A faint gun-shot: Short Story.

DD Colony

8: 15 pm

Somewhere among the tall buildings of Hyderabad, a man sat drowning in fear.

“Hello” He whispered into the cell-phone receiver, the nervousness eminent in his voice. Wearing a black suit and shivering as he stood up from the wooden chair in his one-room studio, he tried to walk. The legs didn’t move. They just didn’t move up, no matter how much he tried. Sweat trickled from his forehead as he cursed, in his mind, the damn power cut that had darkened the entire home. But it didn’t matter anymore.

Standing on the floor of a small room on the 20th floor in a luxury apartment that now stayed silent, shining in the moonlight, Raghav Varma realized his life was going to end tonight. Helooked out of his window as he tried to speak, loosening the tie that was wrapped around his neck.

“I know where you are, scumbag. You wanted to cheat me of my money? Me?! No one does that!”. The voice roared from the speaker of Raghav’s phone. The voice of the biggest drug-lord in Hyderabad, Pathaabi Seth.

“I cheated you and your entire ‘Kingdom’, Seth. You have no way of finding me, even now.” Raghav spoke, sporting a fake laugh.

“Don’t play with me, Raghav. I am trying to find out where you are. You will die tonight, Raghav, you hear me?! Tonight !!”

Raghav went on talking, without stopping, as he teased Pathaabhi by telling him how he had spoilt the entire trafficking operation by becoming a police informant, thus costing a loss worth crores of rupees. Pathaabhi listened patiently.

“Now get lost, Pathaabhi! I am going away now, far from all this.” Raghav laughed, as he pulled the phone down from his ear, ready to cut the call.

“Anything is traceable, Raghav ” Don’t. The voice now got cut in the neck as Raghav pressed the END button and stared blankly at the screen. flashed on his nokia 5130 in bright colors. Raghav smashed the cell phone to the ground, frustrated.

The power had come back on.

The many lights in the small room hit his face as Raghav wiped his eyes, trying to get adjusted to the glare. Quickly grabbing a cloth travel-bag and throwing it on the one-berth bed, he filled it with clothes, certificates, travel documents and all that he needed. He was leaving the town tonight. Forever.

“Damn, it’s never easy to play a double game,” Raghav shouted, talking to himself. He had duped both the police and the underworld today by stealing a cut of the drugs that the police had discovered. 2 kgs of heroin is a lot of money, he thought and smiled.

Tying his shoe-laces and throwing the sling of the travel-bag around him, Raghav locked his doors swiftly and rushed down the stairs of his apartment. He jumped, hopped sometimes, 2 and 3 steps at a time, unmindful of the risks.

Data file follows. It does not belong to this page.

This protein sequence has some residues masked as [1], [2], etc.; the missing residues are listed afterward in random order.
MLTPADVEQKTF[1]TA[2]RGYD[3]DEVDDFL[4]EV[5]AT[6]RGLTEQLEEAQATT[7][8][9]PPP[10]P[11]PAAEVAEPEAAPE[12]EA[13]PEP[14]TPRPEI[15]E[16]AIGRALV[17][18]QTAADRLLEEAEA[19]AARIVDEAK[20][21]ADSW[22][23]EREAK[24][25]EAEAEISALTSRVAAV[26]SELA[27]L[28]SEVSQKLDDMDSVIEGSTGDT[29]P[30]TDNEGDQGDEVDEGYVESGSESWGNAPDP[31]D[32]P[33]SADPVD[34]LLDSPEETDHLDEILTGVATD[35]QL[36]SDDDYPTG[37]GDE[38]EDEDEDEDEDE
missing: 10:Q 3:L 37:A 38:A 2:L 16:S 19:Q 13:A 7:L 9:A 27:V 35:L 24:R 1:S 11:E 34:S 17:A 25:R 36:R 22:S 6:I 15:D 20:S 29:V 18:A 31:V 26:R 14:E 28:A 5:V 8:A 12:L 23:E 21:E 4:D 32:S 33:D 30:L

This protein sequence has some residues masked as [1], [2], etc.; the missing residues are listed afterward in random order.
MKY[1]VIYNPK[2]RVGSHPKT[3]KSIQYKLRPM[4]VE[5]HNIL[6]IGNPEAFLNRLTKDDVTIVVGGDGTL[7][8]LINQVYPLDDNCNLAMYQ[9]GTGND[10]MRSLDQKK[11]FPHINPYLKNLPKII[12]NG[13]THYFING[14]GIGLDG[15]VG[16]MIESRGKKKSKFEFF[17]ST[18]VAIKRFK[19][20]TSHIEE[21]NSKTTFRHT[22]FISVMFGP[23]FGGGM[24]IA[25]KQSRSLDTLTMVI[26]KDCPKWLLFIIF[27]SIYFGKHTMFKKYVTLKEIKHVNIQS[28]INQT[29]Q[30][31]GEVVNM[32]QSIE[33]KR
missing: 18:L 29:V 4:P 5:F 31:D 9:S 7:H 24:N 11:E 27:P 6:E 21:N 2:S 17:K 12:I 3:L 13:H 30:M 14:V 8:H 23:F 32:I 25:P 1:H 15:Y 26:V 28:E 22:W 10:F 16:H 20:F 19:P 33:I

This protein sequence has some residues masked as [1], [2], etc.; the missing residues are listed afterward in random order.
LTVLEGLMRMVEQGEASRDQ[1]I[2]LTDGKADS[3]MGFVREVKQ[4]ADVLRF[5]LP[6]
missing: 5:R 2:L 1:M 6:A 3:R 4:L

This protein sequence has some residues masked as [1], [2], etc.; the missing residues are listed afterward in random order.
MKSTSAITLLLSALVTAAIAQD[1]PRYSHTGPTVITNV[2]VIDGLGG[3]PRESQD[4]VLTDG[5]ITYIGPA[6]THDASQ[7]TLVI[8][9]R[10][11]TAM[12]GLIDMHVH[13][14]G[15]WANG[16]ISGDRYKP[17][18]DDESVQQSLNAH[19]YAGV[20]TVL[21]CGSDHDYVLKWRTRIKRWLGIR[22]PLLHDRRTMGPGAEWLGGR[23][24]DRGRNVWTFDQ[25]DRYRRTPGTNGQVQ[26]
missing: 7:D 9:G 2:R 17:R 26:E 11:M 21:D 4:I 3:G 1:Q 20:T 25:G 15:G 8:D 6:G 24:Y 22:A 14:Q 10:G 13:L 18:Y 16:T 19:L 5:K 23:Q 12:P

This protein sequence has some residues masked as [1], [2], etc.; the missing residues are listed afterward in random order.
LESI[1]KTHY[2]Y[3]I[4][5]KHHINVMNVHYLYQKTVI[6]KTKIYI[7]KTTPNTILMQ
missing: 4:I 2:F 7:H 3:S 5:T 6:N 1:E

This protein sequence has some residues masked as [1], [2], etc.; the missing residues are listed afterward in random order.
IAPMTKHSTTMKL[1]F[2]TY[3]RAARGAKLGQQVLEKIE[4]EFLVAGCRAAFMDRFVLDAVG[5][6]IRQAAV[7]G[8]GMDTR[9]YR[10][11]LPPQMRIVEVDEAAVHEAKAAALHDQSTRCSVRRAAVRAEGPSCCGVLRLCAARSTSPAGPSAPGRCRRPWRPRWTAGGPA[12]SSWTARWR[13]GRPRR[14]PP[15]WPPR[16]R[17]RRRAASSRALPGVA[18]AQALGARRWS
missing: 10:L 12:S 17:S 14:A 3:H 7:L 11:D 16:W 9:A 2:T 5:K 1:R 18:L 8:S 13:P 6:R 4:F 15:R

They can’t find me. There is no way. There is no chance at all. I haven’t left any clues or any hints, he thought as he ran out of the building. Walking in hurried steps, he pushed himself out of the gate and began hurrying down the footpath.

A street-light flickered above him as he kept on walking along the footpath. A clean, gravel road, lay calmly by his side. A road now empty since this was a private colony and seldom had many visitors.

It suddenly became dark again. The power was out again. Damn, can’t anything go right? Raghav thought, still rushing, trying to run occasionally. He wiped the sweat off his face as he laughed to himself, thinking of the money he would make once he reached Brazil. “Just another hour!”, he shouted as his voice echoed in the lane. A dog’s footsteps filled his ears as he realized there was no one around. It was all silent, except for some vague sounds of Telugu words that came from the houses in the lane.

Under the moonlight, Raghav’s dark-tanned face shone in horror as he suddenly stopped. He stood there, still, terrified, his eyes widening his fright.

How long does it take to trace a call? Two minutes, thirty seconds. How long has it been since I talked on the phone? Half an hour. Oh my God. Raghav realized.

Pathaabhi had been silent on the phone for a reason. He was trying to find Raghav. “Nothing is untraceable”, the words now came back, crashing, to Raghav’s soul who now dropped his travel-bag to the ground and just remained there.

I was played. Was I played? Raghav thought, trying to collect his thoughts as tears dropped down his bright-blue eyes. Tears of fright.

The very question Raghav had on his mind would be answered. A white ambassador raced down the lane from afar. Raghav, listening to the sound, turned behind and looked. The vague light that filled the entire area, coming down from the moon served him well, for he noticed the car slowing down as it approached him. Raghav still couldn’t move. He stood there, remembering that he had seen the car somewhere. It was Pathaabhi Seth’s car.

As he watched in sheer numbness, a gloved hand reached out from the right window of the backseat. The hand had a .45 revolver gripped in it’s palm. A small spark of fire ignited as a shot came out of the gun and went straight into Raghav’s head.

Somewhere among the soothing winds of Hyderabad, a faint gun-shot was heard.

Raghav Varma was dead.


Shashank Avvaru

Losing, will still battle, fallen, will still rise up, beaten, will still try with all my might, It's not about the power; It's not about the energy; It's about determination; It's about putting up a damn good fight. 3:)

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